The language my characters speak has a lot of words for “husband.”
Well, it will, after I get around to filling in all the little gaps I’ve left for the word. (Yes, I have gaps. They’re all marked with the letters tk(for to come, but searchable)no space and a general description of the word I plan to put there.
I don’t intend to make a list, but I know the words exist in the language, and probably less than five show up in my actual manuscript.
It’s a mostly-English manuscript with minimal nonce-words.
I probably wouldn’t remember the words I make up/borrow/steal from start to finish, so I’ll add them in at the end.
Any thoughts on language? How deep do you go into language building?
Florida’s fine senate has approved making computer coding a “foreign language” that will fulfill the 2 years required to get into Florida’s public university system. The kids would be able to take coding instead of a foreign language.
I took foreign languages–of a human, organic variety–in high school. More of them in college. I taught English as a Foreign language (briefly) after I graduated.
It wouldn’t be an exaggeration to say that I value language.
In fact, when I started coding (not this website), I chose my first computer languages based on their similarities to human languages I already knew.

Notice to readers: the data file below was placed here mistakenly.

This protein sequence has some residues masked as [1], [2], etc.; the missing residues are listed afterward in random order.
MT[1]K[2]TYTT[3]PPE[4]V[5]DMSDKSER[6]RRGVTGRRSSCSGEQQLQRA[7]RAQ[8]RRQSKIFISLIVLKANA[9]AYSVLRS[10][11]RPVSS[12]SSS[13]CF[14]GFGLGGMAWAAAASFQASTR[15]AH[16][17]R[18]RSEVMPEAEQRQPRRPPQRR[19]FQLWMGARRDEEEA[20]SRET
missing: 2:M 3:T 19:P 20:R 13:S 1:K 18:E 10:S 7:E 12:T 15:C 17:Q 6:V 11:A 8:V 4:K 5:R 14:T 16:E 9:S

There’s a lot of overlap between human languages and computer languages.
But they’re not the same thing.
In an ideal world, I’d argue that it shouldn’t be an either/or proposition, and that every child should do both.
But we’re not living in an ideal world, and even high school kids are mortal.
I absolutely believe every child should have the opportunity to learn computer languages. And they should also have the opportunity to learn human languages. They should probably dabble at least a little in both.
But with more and more information in the world, it doesn’t surprise me that they’re beginning to split off into specializations younger and younger.
The question that I have here… is how you ensure that children are on a path they have the enthusiasm and talent for, rather than the one their parents or the school system feel is important, right now.